From A Concise History of Ireland by P. W. Joyce
231. King Henry died in the year 1189 and was succeeded by his son Richard the Lion Hearted. Richard took no interest in Ireland, and left the whole management of its affairs to his brother John, who, in 1189, appointed Hugh de Lacy lord justice, in place of John de Courcy.
At this time and for long after, Connaught was in a miserable state of turmoil, partly from the contests of the members of the O'Conor family for the provincial throne, and partly on account of the interference of the barons, who always took advantage of the native dissensions to advance their own interests.
232. The disturbances began with the contention of Cahal Crovderg (of the Red-hand) and Cahal Carrach, the former the youngest brother and the latter the grandson of the old king Roderick. After a short struggle Cahal Crovderg triumphed, and in 1190 became king of Connaught. The old king Roderick himself, wearied with care, both public and domestic, retired for a time (in 1183) to the monastery of Cong; and though he subsequently came forth to resume his kingdom, he never afterwards played any important part in the government, and finally retired for life. In 1198 he ended his troubled career in peace and penitence in the same monastery.
233. In 1192 the English of Leinster invaded Munster; but Donall O'Brien king of Thomond defeated them with great loss at Thurles. To avenge this they crossed the Shannon to ravage Thomond; but O'Brien fell on them, and having slain great numbers, drove them back. This brave king Donall O'Brien died two years later (in 1194).
234. Cahal Crovderg, having ruled over Connaught for eight or nine years, was driven from his throne by Cahal Carrach aided by William de Burgo. After several vain attempts to regain his kingdom, aided by De Lacy and John de Courcy (229) Cahal Crovderg finally succeeded, in 1201, in slaying his rival, and reigned from that time forth without opposition. He was one of the most valiant chiefs of those times, and is much celebrated in the annals for his bravery, power, and justice. In the end of his life he retired to the abbey of Knockmoy where he died in 1224.
235. King Richard died in 1199 and was succeeded by his brother John.
The years immediately following the death of Donall O'Brien (in 1194) present a weary record of strife and turmoil. There were wars and broils everywhere, among both the Irish chiefs and the English nobles, causing wide devastation and misery among the people.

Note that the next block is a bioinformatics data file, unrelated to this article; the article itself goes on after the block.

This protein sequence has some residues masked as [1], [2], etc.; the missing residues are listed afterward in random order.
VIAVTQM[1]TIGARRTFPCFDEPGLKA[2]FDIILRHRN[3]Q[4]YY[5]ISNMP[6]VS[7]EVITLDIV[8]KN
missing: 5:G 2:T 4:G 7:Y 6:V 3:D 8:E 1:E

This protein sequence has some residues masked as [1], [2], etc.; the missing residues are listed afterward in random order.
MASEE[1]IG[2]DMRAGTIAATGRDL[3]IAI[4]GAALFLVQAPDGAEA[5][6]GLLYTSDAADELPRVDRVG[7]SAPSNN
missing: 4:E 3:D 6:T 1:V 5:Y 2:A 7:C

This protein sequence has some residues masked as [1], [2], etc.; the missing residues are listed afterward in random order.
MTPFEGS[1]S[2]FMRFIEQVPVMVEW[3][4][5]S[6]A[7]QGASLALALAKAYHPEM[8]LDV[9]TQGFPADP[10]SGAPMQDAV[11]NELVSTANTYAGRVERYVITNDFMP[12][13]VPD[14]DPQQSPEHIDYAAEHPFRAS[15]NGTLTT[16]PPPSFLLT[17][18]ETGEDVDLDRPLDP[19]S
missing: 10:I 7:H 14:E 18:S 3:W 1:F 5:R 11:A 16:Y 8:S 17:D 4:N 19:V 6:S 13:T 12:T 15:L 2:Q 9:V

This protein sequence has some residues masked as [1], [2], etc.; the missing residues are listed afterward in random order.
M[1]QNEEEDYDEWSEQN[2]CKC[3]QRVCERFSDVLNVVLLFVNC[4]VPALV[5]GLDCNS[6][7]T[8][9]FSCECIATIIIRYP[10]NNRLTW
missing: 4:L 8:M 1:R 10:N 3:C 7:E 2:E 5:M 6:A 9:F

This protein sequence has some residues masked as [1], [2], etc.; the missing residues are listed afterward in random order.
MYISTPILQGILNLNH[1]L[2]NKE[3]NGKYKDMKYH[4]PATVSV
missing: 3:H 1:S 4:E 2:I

236. Even Dublin, the centre of government, felt the effects of the general state of disturbance. On Easter Monday, 1209, the dispossessed O'Byrnes and O'Tooles fell upon the citizens at Cullenswood near the city and killed 300 of them; from which Easter Monday was for many ages afterwards called Black Monday.
237. King John was kept well informed of the disturbed state of the country. What seems to have troubled him most, so far as Ireland was concerned, was that some of the great nobles, and notoriously the De Lacys and William de Braose, had thrown off all authority and made themselves, to all intents and purposes, independent princes, like John de Courcy. With the object of reducing these turbulent barons to submission and of restoring quiet, the king resolved to visit Ireland. He landed at Crook near Waterford, in the month of June 1210, with a formidable army. In the presence of this great force the country at once became quiet, and the two De Lacys, Hugh and his brother Walter, fled to France. De Braose also escaped, but his wife and son fell into the tyrant's hands, who had them starved to death in prison.
It is stated that the De Lacys had to work in France as gardeners for subsistence, but that the king after some time pardoned and restored them.
The king proceeded to Dublin, and from thence to Meath, where Cahal Crovderg visited him and made submission.
238. As John had no fighting to do, he employed himself more usefully in making arrangements for the better government of the country. Those parts of Ireland which were under English jurisdiction he parcelled out into twelve shires or counties: namely, Dublin, Kildare, Meath, Uriel (or Louth), Carlow, Kilkenny, Wexford, Waterford, Cork, Kerry, Limerick and Tipperary. He directed that in all these counties the English laws should be administered. But it must be always borne in mind that these arrangements, including the administration of the law, were for the settlers only, not for the natives, who were then and long afterwards outside the pale of the law.
The king returned to England in August 1210, leaving John de Grey lord justice, to whom he committed the task of carrying out his arrangements. During the remainder of his reign, Ireland was comparatively quiet.
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